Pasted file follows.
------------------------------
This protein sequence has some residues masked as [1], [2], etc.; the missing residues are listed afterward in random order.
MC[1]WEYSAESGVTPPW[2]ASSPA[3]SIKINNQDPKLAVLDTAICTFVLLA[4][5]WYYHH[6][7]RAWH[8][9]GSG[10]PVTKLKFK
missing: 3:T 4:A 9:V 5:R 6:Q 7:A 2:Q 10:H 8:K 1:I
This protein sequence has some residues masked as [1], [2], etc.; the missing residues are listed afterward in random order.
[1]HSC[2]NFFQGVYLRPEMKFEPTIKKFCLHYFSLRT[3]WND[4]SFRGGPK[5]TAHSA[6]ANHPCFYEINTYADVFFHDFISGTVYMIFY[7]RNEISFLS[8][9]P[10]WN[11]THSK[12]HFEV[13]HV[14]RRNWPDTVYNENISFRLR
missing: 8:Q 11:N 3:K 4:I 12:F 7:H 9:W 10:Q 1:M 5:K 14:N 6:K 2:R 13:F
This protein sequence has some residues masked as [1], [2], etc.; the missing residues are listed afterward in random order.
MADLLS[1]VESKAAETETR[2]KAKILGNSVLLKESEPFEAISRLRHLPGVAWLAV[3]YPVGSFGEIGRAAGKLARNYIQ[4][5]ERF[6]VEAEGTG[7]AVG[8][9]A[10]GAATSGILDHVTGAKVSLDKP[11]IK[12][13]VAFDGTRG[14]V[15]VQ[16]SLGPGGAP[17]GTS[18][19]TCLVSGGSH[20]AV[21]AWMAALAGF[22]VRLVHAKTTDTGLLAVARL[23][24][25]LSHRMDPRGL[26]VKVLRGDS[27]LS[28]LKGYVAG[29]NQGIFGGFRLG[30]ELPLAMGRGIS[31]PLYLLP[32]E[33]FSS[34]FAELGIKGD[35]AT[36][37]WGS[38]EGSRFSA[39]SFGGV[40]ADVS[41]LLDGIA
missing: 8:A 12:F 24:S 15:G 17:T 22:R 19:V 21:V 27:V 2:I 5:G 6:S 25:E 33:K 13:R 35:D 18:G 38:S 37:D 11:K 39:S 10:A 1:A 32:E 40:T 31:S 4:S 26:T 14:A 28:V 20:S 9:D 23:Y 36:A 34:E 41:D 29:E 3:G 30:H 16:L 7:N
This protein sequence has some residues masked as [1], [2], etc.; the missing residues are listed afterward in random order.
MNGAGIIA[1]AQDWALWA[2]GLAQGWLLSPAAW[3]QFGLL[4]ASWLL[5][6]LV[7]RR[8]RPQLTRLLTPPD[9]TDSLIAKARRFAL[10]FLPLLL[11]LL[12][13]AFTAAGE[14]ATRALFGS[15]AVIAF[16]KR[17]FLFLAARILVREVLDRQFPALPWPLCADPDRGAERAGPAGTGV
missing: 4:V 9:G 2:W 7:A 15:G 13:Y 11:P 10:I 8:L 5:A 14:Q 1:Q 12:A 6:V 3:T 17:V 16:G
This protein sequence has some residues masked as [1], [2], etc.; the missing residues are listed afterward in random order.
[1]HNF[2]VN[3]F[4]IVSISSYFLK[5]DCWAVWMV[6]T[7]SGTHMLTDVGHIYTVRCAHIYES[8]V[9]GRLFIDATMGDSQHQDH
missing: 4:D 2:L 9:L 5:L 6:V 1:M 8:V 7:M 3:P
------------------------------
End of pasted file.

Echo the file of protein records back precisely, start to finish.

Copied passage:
This protein sequence has some residues masked as [1], [2], etc.; the missing residues are listed afterward in random order.
MC[1]WEYSAESGVTPPW[2]ASSPA[3]SIKINNQDPKLAVLDTAICTFVLLA[4][5]WYYHH[6][7]RAWH[8][9]GSG[10]PVTKLKFK
missing: 3:T 4:A 9:V 5:R 6:Q 7:A 2:Q 10:H 8:K 1:I
This protein sequence has some residues masked as [1], [2], etc.; the missing residues are listed afterward in random order.
[1]HSC[2]NFFQGVYLRPEMKFEPTIKKFCLHYFSLRT[3]WND[4]SFRGGPK[5]TAHSA[6]ANHPCFYEINTYADVFFHDFISGTVYMIFY[7]RNEISFLS[8][9]P[10]WN[11]THSK[12]HFEV[13]HV[14]RRNWPDTVYNENISFRLR
missing: 8:Q 11:N 3:K 4:I 12:F 7:H 9:W 10:Q 1:M 5:K 14:N 6:K 2:R 13:F
This protein sequence has some residues masked as [1], [2], etc.; the missing residues are listed afterward in random order.
MADLLS[1]VESKAAETETR[2]KAKILGNSVLLKESEPFEAISRLRHLPGVAWLAV[3]YPVGSFGEIGRAAGKLARNYIQ[4][5]ERF[6]VEAEGTG[7]AVG[8][9]A[10]GAATSGILDHVTGAKVSLDKP[11]IK[12][13]VAFDGTRG[14]V[15]VQ[16]SLGPGGAP[17]GTS[18][19]TCLVSGGSH[20]AV[21]AWMAALAGF[22]VRLVHAKTTDTGLLAVARL[23][24][25]LSHRMDPRGL[26]VKVLRGDS[27]LS[28]LKGYVAG[29]NQGIFGGFRLG[30]ELPLAMGRGIS[31]PLYLLP[32]E[33]FSS[34]FAELGIKGD[35]AT[36][37]WGS[38]EGSRFSA[39]SFGGV[40]ADVS[41]LLDGIA
missing: 8:A 12:F 24:S 15:G 17:T 22:R 19:V 21:V 27:V 2:I 5:G 6:S 25:E 33:K 13:R 35:D 18:G 38:S 37:D 11:K 39:S 10:A 1:A 32:E 40:T 31:S 4:S 26:T 14:A 28:V 20:S 9:D 23:Y 36:A 34:E 41:D 29:E 3:G 30:H 16:L 7:N
This protein sequence has some residues masked as [1], [2], etc.; the missing residues are listed afterward in random order.
MNGAGIIA[1]AQDWALWA[2]GLAQGWLLSPAAW[3]QFGLL[4]ASWLL[5][6]LV[7]RR[8]RPQLTRLLTPPD[9]TDSLIAKARRFAL[10]FLPLLL[11]LL[12][13]AFTAAGE[14]ATRALFGS[15]AVIAF[16]KR[17]FLFLAARILVREVLDRQFPALPWPLCADPDRGAERAGPAGTGV
missing: 4:V 9:G 2:W 7:A 15:G 13:Y 11:P 10:I 8:L 5:A 14:Q 1:Q 12:A 6:V 3:T 17:V 16:G
This protein sequence has some residues masked as [1], [2], etc.; the missing residues are listed afterward in random order.
[1]HNF[2]VN[3]F[4]IVSISSYFLK[5]DCWAVWMV[6]T[7]SGTHMLTDVGHIYTVRCAHIYES[8]V[9]GRLFIDATMGDSQHQDH
missing: 4:D 2:L 9:L 5:L 6:V 1:M 8:V 7:M 3:P